Essex citizens honoured by Queen
By Danny Flatt and David HughesTHE man who winds up clocks in Parliament, the chairman of a national charity and one of the UK's first television gardeners are among the Essex citizens honoured today in the Queen's Birthday Honours.
By Juliette Maxam, Danny Flatt and David Hughes
THE man who winds up clocks in Parliament, the chairman of a national charity and one of the UK's first television gardeners are among the Essex citizens honoured today in the Queen's Birthday Honours.
The county's chief fire officer and a leading detective from Essex Police are also among the people to be rewarded for their services to society.
It is not every day the Prime Minister nominates you to receive an MBE for services rendered to horology - the science of time keeping - but Clive Osborne is one such man.
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The 80-year-old clock manufacturer, who lives in Holland-on-Sea and still works full-time has been awarded the MBE after Tony Blair wrote a letter congratulating his efforts in keeping the government's 200 antique clocks ticking to the same time as Big Ben since 1982.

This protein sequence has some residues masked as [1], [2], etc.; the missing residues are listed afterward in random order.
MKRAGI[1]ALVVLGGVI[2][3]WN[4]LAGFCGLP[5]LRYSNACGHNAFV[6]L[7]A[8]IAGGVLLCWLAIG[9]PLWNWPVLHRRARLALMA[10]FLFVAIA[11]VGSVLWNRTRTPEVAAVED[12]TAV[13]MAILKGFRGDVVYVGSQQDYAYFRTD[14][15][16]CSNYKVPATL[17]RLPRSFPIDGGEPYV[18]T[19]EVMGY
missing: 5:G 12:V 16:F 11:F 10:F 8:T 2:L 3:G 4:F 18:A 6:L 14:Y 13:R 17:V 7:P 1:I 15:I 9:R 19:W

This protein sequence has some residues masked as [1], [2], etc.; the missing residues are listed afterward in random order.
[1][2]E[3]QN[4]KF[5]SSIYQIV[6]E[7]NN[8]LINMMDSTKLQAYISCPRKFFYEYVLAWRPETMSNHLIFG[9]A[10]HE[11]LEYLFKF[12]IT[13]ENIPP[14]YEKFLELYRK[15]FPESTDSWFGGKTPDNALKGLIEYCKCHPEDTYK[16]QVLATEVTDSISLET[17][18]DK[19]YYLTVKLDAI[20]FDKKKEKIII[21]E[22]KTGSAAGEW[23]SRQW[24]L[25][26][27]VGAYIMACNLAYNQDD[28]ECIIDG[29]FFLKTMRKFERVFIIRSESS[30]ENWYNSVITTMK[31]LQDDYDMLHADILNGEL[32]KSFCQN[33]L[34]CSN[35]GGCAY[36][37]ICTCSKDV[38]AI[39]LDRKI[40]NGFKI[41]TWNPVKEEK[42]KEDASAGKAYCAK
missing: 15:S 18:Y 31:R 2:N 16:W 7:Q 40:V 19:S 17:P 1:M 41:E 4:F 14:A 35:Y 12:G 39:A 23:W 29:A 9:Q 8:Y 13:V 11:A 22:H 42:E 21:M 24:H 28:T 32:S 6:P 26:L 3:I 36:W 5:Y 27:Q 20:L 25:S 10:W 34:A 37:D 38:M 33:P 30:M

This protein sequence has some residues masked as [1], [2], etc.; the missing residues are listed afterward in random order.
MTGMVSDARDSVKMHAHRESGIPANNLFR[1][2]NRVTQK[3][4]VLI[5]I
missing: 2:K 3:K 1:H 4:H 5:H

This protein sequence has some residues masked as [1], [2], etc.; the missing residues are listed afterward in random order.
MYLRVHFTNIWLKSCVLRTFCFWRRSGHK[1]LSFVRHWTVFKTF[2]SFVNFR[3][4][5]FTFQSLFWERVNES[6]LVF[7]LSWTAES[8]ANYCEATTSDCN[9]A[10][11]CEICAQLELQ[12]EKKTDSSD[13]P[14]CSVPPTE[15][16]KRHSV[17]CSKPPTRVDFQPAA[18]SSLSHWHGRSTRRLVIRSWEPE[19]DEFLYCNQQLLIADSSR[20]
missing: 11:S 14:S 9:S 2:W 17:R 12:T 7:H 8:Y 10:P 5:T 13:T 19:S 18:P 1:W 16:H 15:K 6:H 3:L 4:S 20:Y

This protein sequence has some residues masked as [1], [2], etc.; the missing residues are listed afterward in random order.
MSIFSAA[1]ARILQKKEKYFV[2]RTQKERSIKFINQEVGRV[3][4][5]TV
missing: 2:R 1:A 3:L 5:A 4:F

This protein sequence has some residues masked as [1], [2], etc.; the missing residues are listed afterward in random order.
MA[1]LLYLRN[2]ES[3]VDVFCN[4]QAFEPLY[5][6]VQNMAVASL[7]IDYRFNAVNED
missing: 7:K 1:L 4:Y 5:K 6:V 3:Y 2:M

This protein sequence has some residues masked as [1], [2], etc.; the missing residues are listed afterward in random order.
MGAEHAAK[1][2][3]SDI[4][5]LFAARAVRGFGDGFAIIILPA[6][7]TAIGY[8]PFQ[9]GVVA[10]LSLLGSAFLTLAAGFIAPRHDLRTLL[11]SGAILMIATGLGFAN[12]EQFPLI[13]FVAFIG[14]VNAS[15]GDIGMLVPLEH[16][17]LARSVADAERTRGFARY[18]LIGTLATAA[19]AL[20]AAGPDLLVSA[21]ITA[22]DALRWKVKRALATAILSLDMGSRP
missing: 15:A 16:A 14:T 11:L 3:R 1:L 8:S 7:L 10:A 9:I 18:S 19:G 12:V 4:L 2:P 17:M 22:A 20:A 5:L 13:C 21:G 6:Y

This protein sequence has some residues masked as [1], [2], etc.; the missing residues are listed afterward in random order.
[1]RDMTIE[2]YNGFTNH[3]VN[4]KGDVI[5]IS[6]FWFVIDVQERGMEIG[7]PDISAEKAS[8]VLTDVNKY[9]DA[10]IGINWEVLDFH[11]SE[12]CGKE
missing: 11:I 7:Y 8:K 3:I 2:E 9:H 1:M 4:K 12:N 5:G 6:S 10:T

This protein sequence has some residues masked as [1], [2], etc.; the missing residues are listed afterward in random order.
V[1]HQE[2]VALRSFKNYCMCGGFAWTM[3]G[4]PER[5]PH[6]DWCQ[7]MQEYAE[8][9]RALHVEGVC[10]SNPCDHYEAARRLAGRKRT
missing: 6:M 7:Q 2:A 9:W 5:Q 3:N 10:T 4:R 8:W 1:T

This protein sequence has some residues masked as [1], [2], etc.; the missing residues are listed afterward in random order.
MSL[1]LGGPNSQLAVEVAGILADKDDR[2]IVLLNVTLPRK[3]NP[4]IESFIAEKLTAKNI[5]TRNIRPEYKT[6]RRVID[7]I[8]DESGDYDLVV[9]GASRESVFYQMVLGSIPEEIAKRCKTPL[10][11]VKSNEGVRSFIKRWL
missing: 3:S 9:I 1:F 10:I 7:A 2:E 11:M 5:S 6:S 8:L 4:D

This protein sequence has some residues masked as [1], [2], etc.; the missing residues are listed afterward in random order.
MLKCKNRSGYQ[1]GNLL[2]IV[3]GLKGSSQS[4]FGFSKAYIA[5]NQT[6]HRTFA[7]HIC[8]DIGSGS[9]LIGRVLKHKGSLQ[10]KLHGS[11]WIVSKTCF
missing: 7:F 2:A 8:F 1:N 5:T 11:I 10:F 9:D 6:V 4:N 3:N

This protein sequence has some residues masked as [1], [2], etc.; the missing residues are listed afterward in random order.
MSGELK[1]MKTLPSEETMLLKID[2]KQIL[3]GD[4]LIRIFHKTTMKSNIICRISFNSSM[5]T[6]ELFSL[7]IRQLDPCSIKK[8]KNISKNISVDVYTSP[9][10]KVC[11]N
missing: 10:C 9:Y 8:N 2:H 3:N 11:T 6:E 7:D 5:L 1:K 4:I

Mr Osborne, who spends the rest of his week running the family business, AA Osborne & Son in Thorpe-le-Soken, is employed to make and install parts to some of the finest collection of clocks in the country.
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He said: "Unlike new digital clocks, the ones in Westminster have to be wound up. Every week I will go into the government departments and keep them ticking. It's then that I can get the chance to talk to the politicians, though they are all busy people.
"Despite what people may think about Tony Blair, we have had our little chats and he is a very nice man. I was very surprised to receive the award - it was like a bolt out of the blue."
However, the country's leaders are not the only people who have benefited from Mr Osborne's chronology expertise as the Queen has also required his services to repair clocks in Kensington Palace.
In addition, the clock manufacturer was used as an expert on the 90s BBC game show Going For a Song, which he felt was his "small claim to fame".
One of the country's first television gardeners, Peter Seabrook, has been awarded an MBE for services to horticulture and admitted: "I was a bit surprised, but delighted to get the letter."